Monthly Archives: October 2015

Give us this day our daily bread.

Give us this day our daily bread.

the daily reader/strong>, 365 selections of great prose and poetry to inspire a productive and meaningful writing life. By Fred White

I have a ton of assignments to mark, but everything else seems more interesting. Especially this book which surely is a cure for a writer’s block. Each page is divided into 3 parts: summary of a book, points for further reflection and “try this” – suggestions on what you can practice writing about.

Example, the entry on Jan 8 is about “Alexandria: City of the Western Mind” by Theodore Vrettos. White invites you, the reader to reflect on how a city like Alexandria, can prepare you in writing your own story, and describing the setting, the people and how life is organised. In “try this”, White suggests that the reader describes a scene based on Vrettos’s reference to Julius Caesar strolling with Cleopatra through the streets of Alexandria. Describe the citizens and try to capture as many sensory impressions as possible.

At other parts, White invites you to try writing a story in which individuals from two vastly different cultures or time-periods come together such as “A Connecticut Yankee in King Arthur’s Court” by Mark Twain. And if you think that time traveller stories are passe, recall “The Time Traveller’s Wife”.

All together, if you are searching for suggestions on what to read next, there are 365 ideas, from “The story of Jazz” by Marshall Stearns to “The Pencil: A History of Design and Circumstance” by Henry Petroski.

Did you know that a lead pencil while seemingly simple by today’s standards, involves an “exacting process employing a multiplicity of raw materials. And the materials depends on the most modern and cosmopolitan of political, economic and technological systems. The lead might be a mixture of two kinds of graphite, from Sri Lanka and Mexico, clay from Mississippi, gums from the Orient and water from Pennsylvania and the wooden case from western incense cedar from California.

From St Augustine to Nero, from “Coffee” to “Perfume: The Story of a Murderer”, there’s a good selection of genres ending with “The Writer’s Journey: Mythic Structure for Writers” by Christopher Vogler.

The stages of a hero’s journey can be traced to all kinds of stories. The book ends with Vogler’s depiction of story patterns as described by Joseph Campbell in “The Hero with a Thousand Faces”, how writers can construct a story using the 12 stages of the hero’s journey, including the call to adventure, crossing the first threshold, facing enemies, suffering ordeals and setbacks, and coming home.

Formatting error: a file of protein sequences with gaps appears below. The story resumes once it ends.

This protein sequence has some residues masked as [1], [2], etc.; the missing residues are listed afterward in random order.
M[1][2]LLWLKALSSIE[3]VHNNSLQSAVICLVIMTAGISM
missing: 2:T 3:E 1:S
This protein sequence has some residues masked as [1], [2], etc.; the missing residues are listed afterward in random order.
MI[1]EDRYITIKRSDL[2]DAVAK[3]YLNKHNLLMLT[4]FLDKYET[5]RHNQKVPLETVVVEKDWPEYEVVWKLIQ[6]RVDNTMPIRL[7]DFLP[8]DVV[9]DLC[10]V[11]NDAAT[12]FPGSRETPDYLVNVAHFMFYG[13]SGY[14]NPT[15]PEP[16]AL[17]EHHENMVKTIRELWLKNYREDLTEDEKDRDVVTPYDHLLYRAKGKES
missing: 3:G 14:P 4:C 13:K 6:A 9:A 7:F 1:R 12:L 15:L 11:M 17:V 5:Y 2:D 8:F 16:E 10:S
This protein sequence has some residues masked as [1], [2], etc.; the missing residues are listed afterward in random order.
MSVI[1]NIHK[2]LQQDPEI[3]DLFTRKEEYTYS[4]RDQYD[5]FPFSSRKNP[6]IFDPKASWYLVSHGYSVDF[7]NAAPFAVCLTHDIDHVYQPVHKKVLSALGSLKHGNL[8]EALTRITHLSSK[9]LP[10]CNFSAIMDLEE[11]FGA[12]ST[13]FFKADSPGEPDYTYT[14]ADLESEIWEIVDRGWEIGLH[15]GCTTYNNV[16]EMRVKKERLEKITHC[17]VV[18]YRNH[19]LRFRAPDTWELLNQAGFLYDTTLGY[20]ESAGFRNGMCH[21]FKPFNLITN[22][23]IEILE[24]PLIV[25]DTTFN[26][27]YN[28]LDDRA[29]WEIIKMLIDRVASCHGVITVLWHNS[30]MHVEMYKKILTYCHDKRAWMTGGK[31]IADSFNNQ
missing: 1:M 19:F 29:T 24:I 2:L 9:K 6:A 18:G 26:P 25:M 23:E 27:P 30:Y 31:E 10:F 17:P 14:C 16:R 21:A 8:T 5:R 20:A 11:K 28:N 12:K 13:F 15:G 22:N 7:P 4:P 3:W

How about writing your own, 100 stories that changed your life.

Source: Photo taken by L in Japan

In recent years when I started working part-time, I found that my level of stress has not abated. Himself suggested that I walk, to simulate a “fight or flight” response for my body.

Some of you may find this obvious, but not to me. My family doesn’t exercise, and my mom claims that her doctor told her not to exercise. In school, my teachers would get us to exercise at 10am, and resume classes in our sticky tropical sweat. At my first workplace, my bosses scoffed at “farmers”. All brawn and no brains. Thus begins my research and excitement when I read some of the experiments cited by Reynolds.

Thus began my love-hate relationship with exercise, especially given that my favourite past-time was eating, I had to exercise to keep my Asian frame in respectable-husband-worthy form.

I’m reading “The First 20 minutes – the surprising science of how we can exercise better, train smarter and live longer” by Gretchen Reynolds

In Ch8 of her book, Reynolds opens with a story of the sea squirt, which has long sections of DNA similar to our own. Movement of the sea squirt seems to strengthen their brain and the nervous system connections.

These are the benefits of exercise cited by Reynolds:

Creation of new brain cells
Pumps up existing ones
Improves mood
Aids in multi-tasking
Blunts aging-related memory loss
Sharpens decision making
Dulls stress
Enfeebles bullies
Improves thinking

The experiments were initially tested on mice by Fred Rusty Gage, a world renowned professor in the Department of Genetics and his colleagues on a Morris water maze which was the rats equivalent of an IQ test. The difference between the smart mice and those that failed the test was exercise. Later the experiments were done on brain tissue from deceased cancer patients who had donated their bodies to research.

Again Dr Gage saw new neurons, centred almost exclusively in the hippocampus.

In another experiment conducted by Dr Nathaniel Thom, a stress physiologist at a recent American College of Sports Medicine conference presented studies that showed that exercise, even a single bout of it (in the experiment it was 30 mins on a stationary bike), can have a robust prophylactic effect against the buildup of anger. The volunteers still became upset but it helped them to hold their anger in check.